when old, scarred blood clots are removed, and repair or replace damaged heart valves.
Lung or heart/lung transplant may be an option if other treatments have failed.

Medicines

Not every person with Pulmonary Hypertension needs each of the medicines listed below. Since
each person is different, their prescribed medicine plan may be different.

Blood thinners
Types: Coumadin® (warfarin)
Function: This medicine makes the blood less likely to clot or form a blockage.

Calcium channel blockers
Types: Nifedipine (Procardia®/Adalat®), Amlodipine Besylate (Norvasc®), Diltiazem
Hydrochloride (Cardizem®, Cartia XT®)
Function: These work to decrease the pressure inside the lungs of some people with Pulmonary
Arterial Hypertension.


Diuretics (“water pills”)
Types: Lasix (Furosemide®), Bumex (Bumetanide®), Demadex (Torsemide®), Aldactone
(Spironolactone®) or metolazone
Function: These work to get rid of extra body fluid.

Endothelin Receptor Antagonist
Types: Bosentan (Tracleer®), Ambrisentan (Letairis®)
Function: This works to reduce the high blood pressure in the blood vessels of the lungs and
may allow the heart to work easier.

Phosphodiesterase Type 5- Inhibitors
Types: Sildenafil (Viagra® or Revatio®), Tadalafil (Adcirca®)
Function: This works to reduce the high blood pressure in the blood vessels of the lungs and
may allow the heart to work easier.

Prostacyclin Analogue
Types: Epoprostenol (Flolan®, Veletri®) Treprostinil (Remodulin®, Tyvaso®), Ventavis
(Iloprost®)
Function: These drugs directly dilate lung blood vessels and reduce blood pressure in the lungs.
Flolan® is given by a continuous intravenous (IV) infusion. Remodulin® is given through a
constant subcutaneous (under the skin) or IV infusion. Iloprost® is inhaled (like a breathing
treatment) every 2-3 hours and Tyvaso® is inhaled 4 times daily.

Non-Drug Therapies

Low Sodium Diet
Because ingestion of salt (sodium chloride) can increase water retention (“water weight gain”),
and water retention can increase blood pressure, it is best if people with high blood pressure limit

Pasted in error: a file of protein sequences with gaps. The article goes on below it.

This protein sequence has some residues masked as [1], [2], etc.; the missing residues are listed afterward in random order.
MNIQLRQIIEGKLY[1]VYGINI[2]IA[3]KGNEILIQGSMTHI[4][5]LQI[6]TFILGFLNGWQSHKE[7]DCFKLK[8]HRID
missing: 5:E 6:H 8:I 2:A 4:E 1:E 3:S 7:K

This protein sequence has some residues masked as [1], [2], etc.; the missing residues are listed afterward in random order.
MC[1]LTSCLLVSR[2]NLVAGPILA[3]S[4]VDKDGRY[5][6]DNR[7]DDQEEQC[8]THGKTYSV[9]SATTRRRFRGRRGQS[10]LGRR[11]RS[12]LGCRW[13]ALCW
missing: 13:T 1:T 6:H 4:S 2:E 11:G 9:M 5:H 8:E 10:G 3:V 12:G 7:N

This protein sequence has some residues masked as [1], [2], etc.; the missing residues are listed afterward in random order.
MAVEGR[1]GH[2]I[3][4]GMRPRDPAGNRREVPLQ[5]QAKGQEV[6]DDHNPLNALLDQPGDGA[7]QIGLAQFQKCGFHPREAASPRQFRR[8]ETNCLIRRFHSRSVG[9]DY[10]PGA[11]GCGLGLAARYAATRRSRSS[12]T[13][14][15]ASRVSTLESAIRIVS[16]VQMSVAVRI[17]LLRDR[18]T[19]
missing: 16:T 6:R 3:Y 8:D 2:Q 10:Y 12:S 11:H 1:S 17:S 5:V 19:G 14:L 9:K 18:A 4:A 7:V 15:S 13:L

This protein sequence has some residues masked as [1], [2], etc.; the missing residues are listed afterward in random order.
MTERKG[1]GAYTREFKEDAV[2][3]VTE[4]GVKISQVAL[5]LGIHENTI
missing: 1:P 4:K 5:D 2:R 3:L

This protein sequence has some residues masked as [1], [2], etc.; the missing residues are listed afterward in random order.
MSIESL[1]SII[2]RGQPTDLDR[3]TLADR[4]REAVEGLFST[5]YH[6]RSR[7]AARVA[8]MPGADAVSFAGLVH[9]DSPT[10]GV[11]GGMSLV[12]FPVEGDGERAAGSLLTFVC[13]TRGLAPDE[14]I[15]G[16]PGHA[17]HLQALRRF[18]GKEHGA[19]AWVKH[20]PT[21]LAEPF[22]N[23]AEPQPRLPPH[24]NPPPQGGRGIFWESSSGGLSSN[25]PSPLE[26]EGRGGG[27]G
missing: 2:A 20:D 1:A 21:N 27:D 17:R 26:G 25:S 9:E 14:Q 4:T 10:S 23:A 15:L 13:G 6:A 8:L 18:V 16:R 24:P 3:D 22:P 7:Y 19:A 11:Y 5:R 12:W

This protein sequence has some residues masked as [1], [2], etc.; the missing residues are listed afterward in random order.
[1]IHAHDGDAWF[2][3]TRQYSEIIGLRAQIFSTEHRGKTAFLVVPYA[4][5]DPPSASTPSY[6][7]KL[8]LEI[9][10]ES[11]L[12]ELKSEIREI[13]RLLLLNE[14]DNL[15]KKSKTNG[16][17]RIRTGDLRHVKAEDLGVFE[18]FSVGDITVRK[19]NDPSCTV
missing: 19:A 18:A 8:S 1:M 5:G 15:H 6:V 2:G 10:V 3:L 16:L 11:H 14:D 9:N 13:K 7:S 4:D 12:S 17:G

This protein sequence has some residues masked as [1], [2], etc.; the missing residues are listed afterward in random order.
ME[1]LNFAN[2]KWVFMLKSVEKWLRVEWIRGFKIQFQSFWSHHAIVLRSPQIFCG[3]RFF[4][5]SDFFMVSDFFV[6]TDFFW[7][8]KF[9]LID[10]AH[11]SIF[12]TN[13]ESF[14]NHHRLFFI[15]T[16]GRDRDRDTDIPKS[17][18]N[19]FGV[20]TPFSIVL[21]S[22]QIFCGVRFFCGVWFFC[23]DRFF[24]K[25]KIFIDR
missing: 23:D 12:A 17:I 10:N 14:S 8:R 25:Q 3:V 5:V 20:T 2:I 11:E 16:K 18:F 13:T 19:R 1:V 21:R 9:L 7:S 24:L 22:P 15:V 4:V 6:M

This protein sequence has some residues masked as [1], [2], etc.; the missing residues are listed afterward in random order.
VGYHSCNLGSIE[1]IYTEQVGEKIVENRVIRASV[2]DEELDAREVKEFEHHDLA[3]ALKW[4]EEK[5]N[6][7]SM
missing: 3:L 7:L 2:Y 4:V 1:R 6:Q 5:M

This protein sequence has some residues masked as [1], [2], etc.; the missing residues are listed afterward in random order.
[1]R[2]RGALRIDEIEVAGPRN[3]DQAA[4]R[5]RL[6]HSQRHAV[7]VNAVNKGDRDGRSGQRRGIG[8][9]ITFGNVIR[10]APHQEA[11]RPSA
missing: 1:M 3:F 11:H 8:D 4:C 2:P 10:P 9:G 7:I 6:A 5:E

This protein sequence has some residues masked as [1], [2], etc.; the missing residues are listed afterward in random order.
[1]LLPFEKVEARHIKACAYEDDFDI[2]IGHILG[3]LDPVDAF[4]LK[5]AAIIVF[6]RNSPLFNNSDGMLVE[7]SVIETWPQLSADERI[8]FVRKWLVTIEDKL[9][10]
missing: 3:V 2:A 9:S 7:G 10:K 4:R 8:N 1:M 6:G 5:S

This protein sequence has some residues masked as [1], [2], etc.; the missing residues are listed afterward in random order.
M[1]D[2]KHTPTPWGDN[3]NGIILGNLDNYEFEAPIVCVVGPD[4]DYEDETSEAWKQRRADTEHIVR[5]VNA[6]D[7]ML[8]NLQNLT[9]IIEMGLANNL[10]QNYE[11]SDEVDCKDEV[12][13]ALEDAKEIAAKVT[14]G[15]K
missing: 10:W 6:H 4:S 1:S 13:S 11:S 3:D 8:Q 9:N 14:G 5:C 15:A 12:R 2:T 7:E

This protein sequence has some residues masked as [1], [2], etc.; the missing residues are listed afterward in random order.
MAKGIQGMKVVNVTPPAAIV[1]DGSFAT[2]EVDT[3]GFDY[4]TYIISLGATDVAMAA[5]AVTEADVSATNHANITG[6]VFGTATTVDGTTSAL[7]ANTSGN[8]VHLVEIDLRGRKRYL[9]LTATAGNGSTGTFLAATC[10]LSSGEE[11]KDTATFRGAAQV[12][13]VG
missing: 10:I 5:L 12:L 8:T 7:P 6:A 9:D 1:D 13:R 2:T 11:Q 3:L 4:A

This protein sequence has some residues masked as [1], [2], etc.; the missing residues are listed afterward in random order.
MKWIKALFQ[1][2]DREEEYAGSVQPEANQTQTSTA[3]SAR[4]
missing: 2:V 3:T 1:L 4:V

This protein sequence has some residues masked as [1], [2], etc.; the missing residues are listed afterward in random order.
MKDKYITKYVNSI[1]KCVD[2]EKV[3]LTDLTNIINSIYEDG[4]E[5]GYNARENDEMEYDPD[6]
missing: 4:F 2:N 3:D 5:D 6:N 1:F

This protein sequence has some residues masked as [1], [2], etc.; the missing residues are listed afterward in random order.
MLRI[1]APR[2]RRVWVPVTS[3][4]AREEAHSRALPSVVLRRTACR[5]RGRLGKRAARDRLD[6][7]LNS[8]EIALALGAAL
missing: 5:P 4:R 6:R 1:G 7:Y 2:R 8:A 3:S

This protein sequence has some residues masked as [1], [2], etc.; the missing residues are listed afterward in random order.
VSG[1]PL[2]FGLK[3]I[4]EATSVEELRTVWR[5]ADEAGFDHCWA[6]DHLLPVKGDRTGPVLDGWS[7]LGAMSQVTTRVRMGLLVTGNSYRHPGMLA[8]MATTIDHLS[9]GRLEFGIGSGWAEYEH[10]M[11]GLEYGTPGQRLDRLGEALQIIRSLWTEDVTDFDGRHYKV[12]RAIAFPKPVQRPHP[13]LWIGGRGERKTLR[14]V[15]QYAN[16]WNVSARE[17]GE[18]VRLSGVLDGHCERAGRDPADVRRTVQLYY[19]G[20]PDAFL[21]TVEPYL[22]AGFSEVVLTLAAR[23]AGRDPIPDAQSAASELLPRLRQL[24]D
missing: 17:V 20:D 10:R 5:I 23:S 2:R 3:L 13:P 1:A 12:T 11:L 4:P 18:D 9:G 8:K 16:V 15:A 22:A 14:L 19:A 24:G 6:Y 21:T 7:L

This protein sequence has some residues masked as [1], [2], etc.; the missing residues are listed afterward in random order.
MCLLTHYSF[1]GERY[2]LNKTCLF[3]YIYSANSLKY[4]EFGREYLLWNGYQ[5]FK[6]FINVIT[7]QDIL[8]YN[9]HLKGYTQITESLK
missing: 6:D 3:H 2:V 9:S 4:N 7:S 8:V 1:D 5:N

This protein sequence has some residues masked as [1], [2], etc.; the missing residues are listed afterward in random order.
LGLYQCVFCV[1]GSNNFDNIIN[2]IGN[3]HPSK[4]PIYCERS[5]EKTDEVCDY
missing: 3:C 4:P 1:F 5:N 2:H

their total daily intake of salt (sodium chloride) to no more than 2,500mg. This may seem like a
lot of salt (sodium chloride) to be able to use from a salt shaker and eat in a day, but salt is
contained both inside the salt shaker, as well as hidden in foods we buy in the grocery store. So,
to limit the total daily intake of salt (sodium chloride) to no more than 2,500mg, a person will
need to add up the total amount of salt (sodium chloride) from all sources (salt shaker and within
foods). The amount of salt (sodium chloride) per serving of food is often listed on the labels of
foods that are purchased in a grocery store. Ask a doctor, dietician, pharmacist or nurse for more
information about this if you have questions.

Supplemental Oxygen
If the doctor decides that adding supplemental oxygen to your daily routine would be helpful for
you, using the way it is prescribed may help to provide enough oxygen for the best function of
your body.

There is new research being done all the time and new treatments are being found.

Your health care team may have given you this information as part of your care. If so, please use it and call if you
have any questions. If this information was not given to you as part of your care, please check with your doctor. This
is not medical advice. This is not to be used for diagnosis or treatment of any medical condition. Because each
person’s health needs are different, you should talk with your doctor or others on your health care team when using
this information. If you have an emergency, please call 911. Copyright © 5/2016. University of Wisconsin Hospitals
and Clinics Authority. All rights reserved. Produced by the Department of Nursing HF#6719.